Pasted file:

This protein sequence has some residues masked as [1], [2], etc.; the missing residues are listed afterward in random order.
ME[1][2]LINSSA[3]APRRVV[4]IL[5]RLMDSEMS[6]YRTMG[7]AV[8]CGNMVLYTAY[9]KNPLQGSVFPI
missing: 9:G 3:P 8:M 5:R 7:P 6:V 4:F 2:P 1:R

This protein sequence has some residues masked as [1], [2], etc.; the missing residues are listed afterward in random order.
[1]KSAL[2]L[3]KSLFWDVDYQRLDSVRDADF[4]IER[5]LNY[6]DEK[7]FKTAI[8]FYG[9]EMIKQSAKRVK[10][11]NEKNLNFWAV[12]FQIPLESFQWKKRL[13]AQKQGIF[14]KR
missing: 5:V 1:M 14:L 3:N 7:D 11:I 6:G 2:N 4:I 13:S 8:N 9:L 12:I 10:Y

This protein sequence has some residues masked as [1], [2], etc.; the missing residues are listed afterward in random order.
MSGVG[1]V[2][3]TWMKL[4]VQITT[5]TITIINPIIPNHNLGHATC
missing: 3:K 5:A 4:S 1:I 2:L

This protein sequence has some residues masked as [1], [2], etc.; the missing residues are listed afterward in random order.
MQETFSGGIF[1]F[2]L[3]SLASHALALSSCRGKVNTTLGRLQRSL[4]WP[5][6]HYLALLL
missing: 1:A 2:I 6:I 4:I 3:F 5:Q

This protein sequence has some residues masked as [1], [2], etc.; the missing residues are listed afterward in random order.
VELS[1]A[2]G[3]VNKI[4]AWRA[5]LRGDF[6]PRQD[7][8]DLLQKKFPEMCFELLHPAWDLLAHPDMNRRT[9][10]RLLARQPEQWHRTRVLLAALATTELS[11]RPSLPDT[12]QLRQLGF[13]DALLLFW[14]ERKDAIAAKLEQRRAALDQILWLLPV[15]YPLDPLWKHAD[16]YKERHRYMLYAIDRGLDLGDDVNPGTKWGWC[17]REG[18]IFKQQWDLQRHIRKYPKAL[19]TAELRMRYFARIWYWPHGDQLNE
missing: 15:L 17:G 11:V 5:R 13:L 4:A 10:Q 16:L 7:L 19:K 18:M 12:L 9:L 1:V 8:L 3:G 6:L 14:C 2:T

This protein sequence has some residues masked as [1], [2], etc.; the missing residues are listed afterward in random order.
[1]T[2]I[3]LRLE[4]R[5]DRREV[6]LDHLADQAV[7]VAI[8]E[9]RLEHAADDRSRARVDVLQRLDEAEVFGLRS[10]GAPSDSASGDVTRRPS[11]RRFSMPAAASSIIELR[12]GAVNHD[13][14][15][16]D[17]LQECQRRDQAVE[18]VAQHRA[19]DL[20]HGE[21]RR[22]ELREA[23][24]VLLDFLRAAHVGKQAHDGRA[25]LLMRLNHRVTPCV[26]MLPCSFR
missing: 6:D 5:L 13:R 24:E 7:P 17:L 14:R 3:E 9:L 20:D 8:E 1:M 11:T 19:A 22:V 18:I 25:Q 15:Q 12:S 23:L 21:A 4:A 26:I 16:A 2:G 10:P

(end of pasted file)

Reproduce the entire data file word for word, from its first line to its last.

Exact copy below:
This protein sequence has some residues masked as [1], [2], etc.; the missing residues are listed afterward in random order.
ME[1][2]LINSSA[3]APRRVV[4]IL[5]RLMDSEMS[6]YRTMG[7]AV[8]CGNMVLYTAY[9]KNPLQGSVFPI
missing: 9:G 3:P 8:M 5:R 7:P 6:V 4:F 2:P 1:R

This protein sequence has some residues masked as [1], [2], etc.; the missing residues are listed afterward in random order.
[1]KSAL[2]L[3]KSLFWDVDYQRLDSVRDADF[4]IER[5]LNY[6]DEK[7]FKTAI[8]FYG[9]EMIKQSAKRVK[10][11]NEKNLNFWAV[12]FQIPLESFQWKKRL[13]AQKQGIF[14]KR
missing: 5:V 1:M 14:L 3:N 7:D 11:I 6:G 2:N 4:I 13:S 8:N 9:L 12:I 10:Y

This protein sequence has some residues masked as [1], [2], etc.; the missing residues are listed afterward in random order.
MSGVG[1]V[2][3]TWMKL[4]VQITT[5]TITIINPIIPNHNLGHATC
missing: 3:K 5:A 4:S 1:I 2:L

This protein sequence has some residues masked as [1], [2], etc.; the missing residues are listed afterward in random order.
MQETFSGGIF[1]F[2]L[3]SLASHALALSSCRGKVNTTLGRLQRSL[4]WP[5][6]HYLALLL
missing: 1:A 2:I 6:I 4:I 3:F 5:Q

This protein sequence has some residues masked as [1], [2], etc.; the missing residues are listed afterward in random order.
VELS[1]A[2]G[3]VNKI[4]AWRA[5]LRGDF[6]PRQD[7][8]DLLQKKFPEMCFELLHPAWDLLAHPDMNRRT[9][10]RLLARQPEQWHRTRVLLAALATTELS[11]RPSLPDT[12]QLRQLGF[13]DALLLFW[14]ERKDAIAAKLEQRRAALDQILWLLPV[15]YPLDPLWKHAD[16]YKERHRYMLYAIDRGLDLGDDVNPGTKWGWC[17]REG[18]IFKQQWDLQRHIRKYPKAL[19]TAELRMRYFARIWYWPHGDQLNE
missing: 15:L 17:G 11:V 5:R 13:L 4:A 10:Q 16:L 7:L 19:K 18:M 12:L 9:L 1:V 8:L 3:G 6:L 14:C 2:T

This protein sequence has some residues masked as [1], [2], etc.; the missing residues are listed afterward in random order.
[1]T[2]I[3]LRLE[4]R[5]DRREV[6]LDHLADQAV[7]VAI[8]E[9]RLEHAADDRSRARVDVLQRLDEAEVFGLRS[10]GAPSDSASGDVTRRPS[11]RRFSMPAAASSIIELR[12]GAVNHD[13][14][15][16]D[17]LQECQRRDQAVE[18]VAQHRA[19]DL[20]HGE[21]RR[22]ELREA[23][24]VLLDFLRAAHVGKQAHDGRA[25]LLMRLNHRVTPCV[26]MLPCSFR
missing: 6:D 5:L 13:R 24:E 7:P 17:L 14:R 3:E 9:L 20:D 8:E 1:M 11:T 19:A 22:V 18:I 25:Q 15:Q 12:S 23:L 21:A 4:A 26:I 16:A 2:G 10:P